The recent comprehensive economic sanctions by the U.S. and other nations against Russia has propelled the crypto community onto the geo-political stage in a major way. As with other forms of payment and methods of money transmission, cryptocurrency and cryptocurrency exchanges are at risk for exploitation by criminal actors, including those attempting to evade economic sanctions. Several attributes of cryptocurrencies that are usually touted in favor of the technology—pseudonymity, decentralization, digitalization—are now giving government officials, regulators, and lawmakers cause for concern in the sanctions climate. In response, leaders in the crypto community are voicing support of sanctions compliance, and citing aspects of the technology—traceability, immutability, visibility—in reassurance of it. As discussed below, there are several steps that crypto platforms can take to further efforts in blocking and detecting sanctions evasion activity on their platforms.

I. Cryptocurrency-Related Uses in Sanction Evasion

There are multiple ways that cryptocurrency technology can be harnessed to evade the sanctions on Russia. This is particularly important given this volume of illicit assets that originate or are transmitted through Russia. According to blockchain-tracking analysts, about 74 percent of the global ransomware revenue last year went to entities likely affiliated with Russia.[1]

  • Digital Ruble—The Russian government is developing a digital ruble, its own Central Bank Digital Currency, that it could use to trade directly with other countries that accept the digital currency without first converting it into U.S. dollars. This would undermine and lessen the intended economic pressures of U.S. sanctions on Russia.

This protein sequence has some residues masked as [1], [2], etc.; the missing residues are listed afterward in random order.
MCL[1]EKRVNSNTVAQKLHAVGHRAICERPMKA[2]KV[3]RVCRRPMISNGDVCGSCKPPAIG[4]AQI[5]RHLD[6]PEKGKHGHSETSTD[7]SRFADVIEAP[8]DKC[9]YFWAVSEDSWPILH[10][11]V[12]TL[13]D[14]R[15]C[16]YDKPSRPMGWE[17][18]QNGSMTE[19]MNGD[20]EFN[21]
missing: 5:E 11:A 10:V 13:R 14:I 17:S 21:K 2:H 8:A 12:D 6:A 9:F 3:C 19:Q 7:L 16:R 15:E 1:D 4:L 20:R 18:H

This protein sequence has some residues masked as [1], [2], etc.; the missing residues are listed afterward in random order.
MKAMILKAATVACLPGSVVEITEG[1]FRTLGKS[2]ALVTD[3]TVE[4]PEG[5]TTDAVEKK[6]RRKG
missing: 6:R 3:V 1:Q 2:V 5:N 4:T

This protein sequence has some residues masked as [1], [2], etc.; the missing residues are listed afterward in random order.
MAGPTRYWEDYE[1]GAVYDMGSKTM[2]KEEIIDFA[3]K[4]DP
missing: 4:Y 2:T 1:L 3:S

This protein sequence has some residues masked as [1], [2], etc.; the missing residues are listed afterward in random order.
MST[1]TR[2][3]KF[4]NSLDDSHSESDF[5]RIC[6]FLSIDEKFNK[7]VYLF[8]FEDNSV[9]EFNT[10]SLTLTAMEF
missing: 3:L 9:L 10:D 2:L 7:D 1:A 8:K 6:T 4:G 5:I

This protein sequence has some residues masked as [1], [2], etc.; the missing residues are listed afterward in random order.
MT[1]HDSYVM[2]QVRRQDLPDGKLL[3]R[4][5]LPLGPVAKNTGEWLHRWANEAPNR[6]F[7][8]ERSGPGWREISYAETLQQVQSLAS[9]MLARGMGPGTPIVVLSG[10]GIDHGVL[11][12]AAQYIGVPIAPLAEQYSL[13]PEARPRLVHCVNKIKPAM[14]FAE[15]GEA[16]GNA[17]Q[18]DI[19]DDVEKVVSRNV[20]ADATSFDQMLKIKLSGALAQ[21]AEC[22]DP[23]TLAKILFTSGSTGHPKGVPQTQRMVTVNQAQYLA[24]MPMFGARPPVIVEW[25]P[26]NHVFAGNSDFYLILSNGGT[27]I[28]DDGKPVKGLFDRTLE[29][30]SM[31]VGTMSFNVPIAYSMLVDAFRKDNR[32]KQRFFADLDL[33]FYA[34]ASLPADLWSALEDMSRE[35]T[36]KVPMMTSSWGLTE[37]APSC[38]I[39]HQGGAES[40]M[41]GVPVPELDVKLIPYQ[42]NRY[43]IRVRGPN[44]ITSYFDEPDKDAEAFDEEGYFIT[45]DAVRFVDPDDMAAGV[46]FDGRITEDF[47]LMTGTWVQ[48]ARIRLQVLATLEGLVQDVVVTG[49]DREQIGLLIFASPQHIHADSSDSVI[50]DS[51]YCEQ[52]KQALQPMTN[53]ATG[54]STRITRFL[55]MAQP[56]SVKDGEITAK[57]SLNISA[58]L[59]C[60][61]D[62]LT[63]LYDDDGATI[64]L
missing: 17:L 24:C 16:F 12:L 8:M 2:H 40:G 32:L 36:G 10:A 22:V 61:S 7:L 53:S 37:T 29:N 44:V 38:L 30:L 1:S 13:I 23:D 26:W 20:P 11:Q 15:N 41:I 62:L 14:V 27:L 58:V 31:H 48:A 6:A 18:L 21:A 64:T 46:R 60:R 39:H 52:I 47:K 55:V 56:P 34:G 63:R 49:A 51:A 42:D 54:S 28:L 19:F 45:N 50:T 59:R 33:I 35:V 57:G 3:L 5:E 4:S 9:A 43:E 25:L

• Anonymity-Enhanced Cryptocurrencies (AECs)—AECs are a relatively new type of cryptocurrency that further reduce the transparency of crypto transactions and financial flows. AECs could be utilized by sanctioned entities to hide their identities and avoid blocks on exchange platforms.
  • Mixing Services—Mixers enable users to conceal or further obfuscate the source or owner of cryptocurrency to prevent others from tracing a transmission back to its source. Like AECs, the use of mixing services would enable sanctioned entities to conceal their identities and escape detection.
  • Multiple Wallet Addresses—Wallets are easy to open, and sanctioned actors can open up multiple wallets to move funds from a flagged or blacklisted wallet to a new wallet on another platform.
  • Decentralized Exchanges—Some decentralized exchanges (or “DEX”) allow for automated peer-to-peer transactions without the need to open an account or custodial relationship with the exchange platform. Sanctioned actors can use DEX in connection with some of these other strategies, including multiple wallet addresses and chain-hopping, to swap and mix crypto currencies and hide the true source of their assets.
  • Foreign Centralized Exchanges—Centralized exchanges in high-risk jurisdictions with inadequate anti-money laundering (AML) compliance standards have been linked to transfers of illicit funds, particularly as preferred cash-out points in the process of laundering funds in cryptocurrency to fiat currency.